I’d like to conclude with a call for help: if you have a chance, please check out the GraphIO.jl package. It needs some love, particularly in performance. The Edgelist format is the one that was used here. It’s laughably unoptimized. Jump in the #graphs channel in Slack if you have questions, and please open issues and/or PRs with suggestions.

Thanks to everyone in the Julia community for your support. This is a really exciting time to be part of things. We can’t wait to share version 2.0 with you all (later this summer, with any luck). In the meantime, if you want to get a taste of the changes, check out the LightGraphs master branch. (There are deprecation warnings throughout so your old code will work but will be really noisy and slower until you migrate to the new API.)

cc @jpfairbanks @simonschoelly @mbesancon @abhinav_mehndiratta


Dear Seth and rest of the Lightgraphs team,

Wow, this is really amazing! I always personally imagined that Julia would become a great language for combinatorial computing, and provide a great story for combining combinatorial and numerical computing. I had no idea the performance was this good already!

The other systems you are benchmarking against, seem to be written in C++, Python, etc. Do you have some intuition on what makes Julia do so well? Many of the performance gains look like they may not be simply explained with Julia’s language performance only - suggesting that there are perhaps algorithmic improvements too.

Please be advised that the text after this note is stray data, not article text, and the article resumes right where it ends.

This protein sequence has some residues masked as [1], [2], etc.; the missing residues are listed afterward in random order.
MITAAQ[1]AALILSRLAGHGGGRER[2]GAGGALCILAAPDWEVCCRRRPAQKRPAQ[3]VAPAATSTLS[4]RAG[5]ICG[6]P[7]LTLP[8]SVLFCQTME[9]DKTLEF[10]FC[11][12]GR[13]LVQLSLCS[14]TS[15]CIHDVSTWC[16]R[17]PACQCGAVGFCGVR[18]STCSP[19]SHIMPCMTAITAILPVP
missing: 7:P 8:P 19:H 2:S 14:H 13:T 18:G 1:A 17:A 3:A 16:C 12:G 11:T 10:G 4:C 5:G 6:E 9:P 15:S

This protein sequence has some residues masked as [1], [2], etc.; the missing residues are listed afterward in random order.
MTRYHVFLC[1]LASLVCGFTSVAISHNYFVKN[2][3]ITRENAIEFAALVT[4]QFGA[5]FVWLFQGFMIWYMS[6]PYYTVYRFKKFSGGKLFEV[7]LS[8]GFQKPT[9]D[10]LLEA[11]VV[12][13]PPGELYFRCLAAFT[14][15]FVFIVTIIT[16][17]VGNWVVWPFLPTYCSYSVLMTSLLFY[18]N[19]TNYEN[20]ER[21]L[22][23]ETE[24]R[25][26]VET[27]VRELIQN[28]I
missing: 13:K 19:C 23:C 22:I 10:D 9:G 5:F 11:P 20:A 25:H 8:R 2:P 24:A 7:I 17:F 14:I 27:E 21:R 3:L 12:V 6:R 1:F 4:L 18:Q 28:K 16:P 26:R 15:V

I have no doubt that with all the recent CSV.jl and IO improvements, GraphIO will catch up on the graph loading benchmarks.



The core code on the packages (except for networkx) is indeed C/C++. I believe we do as well or better than they do for a combination of reasons:

  • Our algorithms are state-of-the-art. Breadth First Search, in particular, uses a frontier-based approach that, while not novel/exclusive, is the current state-of-the-art that some packages haven’t gotten to yet.
  • We have more threading options available than other packages. An example: NetworKit trounced us in k-core in the last benchmark study. Turns out, they were using a threaded version, and we didn’t have one yet. However, there was an error in the benchmark in that the graph fed to NetworKit was undirected, where it was supposed to be directed. The catch this time is that NetworKit doesn’t thread its k-core code for directed graphs, but we do now, so when that benchmark was corrected, we claimed the lead.